I think about  my G.I. generation a lot now that they're both gone and I'm sad that some of the things that were familiar to them are gone, things like being able to leave for the day without locking the house, being able to leave your campsite for a hike without having to stow everything not nailed down.  Real cards and letters in the mail.  And on and on.

    And now the better thing from the baby boomer generation are fading or gone, things that are truly worthy of feeling sorrowful about when seeing them go away. 
    I understand that from a journalist’s perspective. Some of our occupation’s heroes wrote for, our edited for, that bold and brash alternative weekly that indeed was a “voice.”

    The Boston Phoenix spawned one of my heroes, Chuck Pierce (and I still read his work for Esquire), so I was sad to see it go as well. 

    It’s especially sad when it’s a slow demise. 
    I SAW PEARL JAM
  • brianluxbrianlux Moving through All Kinds of Terrain.Posts: 28,490
    dankind said:
    brianlux said:
    dankind said:
    It has been a shell of its former self since at least the early aughts. It was sadder to see what it had become than to just have it disappear completely. 
    It's true, it was better back in the day, but to have it gone for good just somehow represents the loss of something even bigger to me.  Is it that I'm just getting old and not willing to deal with change?  Maybe. 

    Change can be good, of that there is no doubt, and change will always come.  And not all things lost need to be missed.  I don't miss the torture that was dentistry when I was a child, for example.  But I think there is also something to be said about some of the thing lost from generation to generation.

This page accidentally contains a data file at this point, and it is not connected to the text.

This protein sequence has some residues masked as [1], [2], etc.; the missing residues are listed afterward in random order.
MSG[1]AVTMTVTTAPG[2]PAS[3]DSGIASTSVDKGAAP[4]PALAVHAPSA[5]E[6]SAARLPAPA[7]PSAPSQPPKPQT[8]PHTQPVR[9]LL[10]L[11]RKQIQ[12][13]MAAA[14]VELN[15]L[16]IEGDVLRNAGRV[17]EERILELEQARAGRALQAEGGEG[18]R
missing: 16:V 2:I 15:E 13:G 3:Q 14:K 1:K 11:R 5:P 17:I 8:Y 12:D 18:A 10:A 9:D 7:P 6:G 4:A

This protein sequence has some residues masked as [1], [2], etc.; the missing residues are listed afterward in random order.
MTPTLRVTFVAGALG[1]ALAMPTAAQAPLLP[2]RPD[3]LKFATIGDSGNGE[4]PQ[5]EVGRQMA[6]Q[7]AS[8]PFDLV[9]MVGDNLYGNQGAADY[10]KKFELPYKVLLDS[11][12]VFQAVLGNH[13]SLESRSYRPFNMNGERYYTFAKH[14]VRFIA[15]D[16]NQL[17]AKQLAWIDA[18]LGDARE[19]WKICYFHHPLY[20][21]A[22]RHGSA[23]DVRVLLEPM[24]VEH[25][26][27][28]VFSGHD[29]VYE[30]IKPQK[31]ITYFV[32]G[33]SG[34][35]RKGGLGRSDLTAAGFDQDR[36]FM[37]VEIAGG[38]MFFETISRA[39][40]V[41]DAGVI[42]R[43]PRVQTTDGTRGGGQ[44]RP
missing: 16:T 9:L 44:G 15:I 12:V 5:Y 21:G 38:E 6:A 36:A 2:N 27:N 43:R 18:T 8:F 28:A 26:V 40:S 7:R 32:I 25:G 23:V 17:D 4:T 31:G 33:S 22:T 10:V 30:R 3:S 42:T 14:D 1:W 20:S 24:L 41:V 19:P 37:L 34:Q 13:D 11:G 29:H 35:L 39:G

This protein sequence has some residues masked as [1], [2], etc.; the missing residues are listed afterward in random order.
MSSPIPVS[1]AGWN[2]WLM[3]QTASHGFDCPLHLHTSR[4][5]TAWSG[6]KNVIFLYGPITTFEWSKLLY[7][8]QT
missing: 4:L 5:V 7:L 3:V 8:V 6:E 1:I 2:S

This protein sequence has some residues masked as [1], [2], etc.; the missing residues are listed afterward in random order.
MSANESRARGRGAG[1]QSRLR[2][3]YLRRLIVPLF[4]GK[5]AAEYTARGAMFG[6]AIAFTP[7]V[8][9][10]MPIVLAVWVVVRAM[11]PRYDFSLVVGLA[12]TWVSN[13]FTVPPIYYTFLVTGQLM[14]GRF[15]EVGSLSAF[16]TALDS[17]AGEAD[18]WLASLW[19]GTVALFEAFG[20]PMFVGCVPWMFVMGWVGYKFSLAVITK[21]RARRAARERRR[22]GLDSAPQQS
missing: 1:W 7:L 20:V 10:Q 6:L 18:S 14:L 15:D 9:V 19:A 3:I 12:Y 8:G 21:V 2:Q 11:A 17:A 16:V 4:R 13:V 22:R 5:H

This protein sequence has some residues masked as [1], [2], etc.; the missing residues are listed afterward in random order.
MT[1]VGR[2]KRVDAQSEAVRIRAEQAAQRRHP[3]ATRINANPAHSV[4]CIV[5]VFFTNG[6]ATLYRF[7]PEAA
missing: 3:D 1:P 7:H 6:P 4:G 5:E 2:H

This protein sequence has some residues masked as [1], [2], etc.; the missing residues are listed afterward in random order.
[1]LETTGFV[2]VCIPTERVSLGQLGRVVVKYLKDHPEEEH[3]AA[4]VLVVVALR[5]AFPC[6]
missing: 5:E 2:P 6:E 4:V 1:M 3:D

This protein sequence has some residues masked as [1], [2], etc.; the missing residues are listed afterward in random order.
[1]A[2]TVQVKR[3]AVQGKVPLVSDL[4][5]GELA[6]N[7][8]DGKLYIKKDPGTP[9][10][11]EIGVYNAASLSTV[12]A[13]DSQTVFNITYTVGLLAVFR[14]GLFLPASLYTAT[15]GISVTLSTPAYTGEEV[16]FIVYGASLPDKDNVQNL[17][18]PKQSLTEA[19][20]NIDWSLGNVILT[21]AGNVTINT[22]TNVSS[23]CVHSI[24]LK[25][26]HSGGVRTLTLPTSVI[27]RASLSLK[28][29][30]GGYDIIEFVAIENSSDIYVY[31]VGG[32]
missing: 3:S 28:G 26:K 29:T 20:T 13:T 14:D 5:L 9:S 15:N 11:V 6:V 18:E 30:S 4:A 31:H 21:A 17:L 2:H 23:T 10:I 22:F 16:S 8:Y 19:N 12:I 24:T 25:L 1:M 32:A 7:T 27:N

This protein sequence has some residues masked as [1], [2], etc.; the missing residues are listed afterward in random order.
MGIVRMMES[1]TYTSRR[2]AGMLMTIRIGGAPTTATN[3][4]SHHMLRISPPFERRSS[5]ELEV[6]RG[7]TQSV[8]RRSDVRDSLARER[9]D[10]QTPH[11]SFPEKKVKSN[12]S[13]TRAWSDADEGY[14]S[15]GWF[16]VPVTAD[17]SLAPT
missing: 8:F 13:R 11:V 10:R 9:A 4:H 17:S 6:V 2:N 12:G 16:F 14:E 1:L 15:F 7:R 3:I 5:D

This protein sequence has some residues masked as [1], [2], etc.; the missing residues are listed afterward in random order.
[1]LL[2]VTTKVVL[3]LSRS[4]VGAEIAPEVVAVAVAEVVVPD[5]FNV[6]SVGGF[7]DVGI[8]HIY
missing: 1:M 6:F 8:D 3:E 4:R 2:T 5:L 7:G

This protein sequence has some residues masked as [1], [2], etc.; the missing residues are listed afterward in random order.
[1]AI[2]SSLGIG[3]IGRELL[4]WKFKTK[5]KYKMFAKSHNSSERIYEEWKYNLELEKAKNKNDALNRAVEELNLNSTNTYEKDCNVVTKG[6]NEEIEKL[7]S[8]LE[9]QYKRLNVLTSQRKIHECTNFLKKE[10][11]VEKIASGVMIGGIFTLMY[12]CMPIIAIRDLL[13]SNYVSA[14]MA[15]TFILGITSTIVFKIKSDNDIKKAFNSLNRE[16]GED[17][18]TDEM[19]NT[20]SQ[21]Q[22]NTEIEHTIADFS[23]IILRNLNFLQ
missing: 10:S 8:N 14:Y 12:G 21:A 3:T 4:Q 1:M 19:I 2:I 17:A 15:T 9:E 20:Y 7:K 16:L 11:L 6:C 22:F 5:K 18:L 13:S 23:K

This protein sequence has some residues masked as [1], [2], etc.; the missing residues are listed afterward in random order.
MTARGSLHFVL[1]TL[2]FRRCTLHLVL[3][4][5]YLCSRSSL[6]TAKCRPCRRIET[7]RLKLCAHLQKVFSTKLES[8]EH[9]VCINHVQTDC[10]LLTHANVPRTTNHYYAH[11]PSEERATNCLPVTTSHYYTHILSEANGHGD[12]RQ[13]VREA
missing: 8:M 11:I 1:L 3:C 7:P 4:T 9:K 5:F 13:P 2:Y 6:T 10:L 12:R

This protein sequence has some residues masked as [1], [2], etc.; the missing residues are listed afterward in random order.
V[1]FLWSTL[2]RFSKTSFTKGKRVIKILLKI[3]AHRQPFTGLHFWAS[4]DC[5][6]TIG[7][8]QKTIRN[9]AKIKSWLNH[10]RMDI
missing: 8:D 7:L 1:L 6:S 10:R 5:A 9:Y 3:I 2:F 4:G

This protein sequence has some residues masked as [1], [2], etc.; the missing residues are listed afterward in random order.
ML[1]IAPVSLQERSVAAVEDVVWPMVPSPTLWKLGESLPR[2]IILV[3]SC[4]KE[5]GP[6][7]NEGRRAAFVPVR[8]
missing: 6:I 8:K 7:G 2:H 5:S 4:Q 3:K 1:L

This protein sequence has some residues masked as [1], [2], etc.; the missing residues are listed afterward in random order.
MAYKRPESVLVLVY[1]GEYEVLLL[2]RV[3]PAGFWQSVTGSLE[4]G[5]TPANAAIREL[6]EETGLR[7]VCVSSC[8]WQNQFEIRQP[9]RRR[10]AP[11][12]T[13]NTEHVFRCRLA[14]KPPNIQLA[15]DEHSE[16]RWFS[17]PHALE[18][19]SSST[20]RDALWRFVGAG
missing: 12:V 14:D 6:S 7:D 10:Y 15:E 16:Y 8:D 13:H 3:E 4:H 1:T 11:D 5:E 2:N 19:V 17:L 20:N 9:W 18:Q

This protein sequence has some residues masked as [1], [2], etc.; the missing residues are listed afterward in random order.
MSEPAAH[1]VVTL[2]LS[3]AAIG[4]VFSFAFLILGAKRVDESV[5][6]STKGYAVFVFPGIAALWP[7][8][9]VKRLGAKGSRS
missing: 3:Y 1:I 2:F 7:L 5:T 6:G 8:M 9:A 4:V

I think about  my G.I. generation a lot now that they're both gone and I'm sad that some of the things that were familiar to them are gone, things like being able to leave for the day without locking the house, being able to leave your campsite for a hike without having to stow everything not nailed down.  Real cards and letters in the mail.  And on and on.

    And now the better thing from the baby boomer generation are fading or gone, things that are truly worthy of feeling sorrowful about when seeing them go away. 
    I understand that from a journalist’s perspective. Some of our occupation’s heroes wrote for, our edited for, that bold and brash alternative weekly that indeed was a “voice.”

    The Boston Phoenix spawned one of my heroes, Chuck Pierce (and I still read his work for Esquire), so I was sad to see it go as well. 

    It’s especially sad when it’s a slow demise. 
    What does that leave us?  Rolling Stone lost it's appeal for me ages ago when it went glossy. Creem had some great stuff but they are long gone.  The Berkeley Barb was cool... 800 years ago.  What's left?
    "Hate your job, love your stuff
    If you think that's living, you are
    Wrong, wrong, wrong, wrong"
    -Juliana Hatfield
    ***********
    M.I.T.S.







  • Meltdown99Meltdown99 None Of Your Business...Posts: 7,261
    Wonder why they didn't at least try to offer paid version?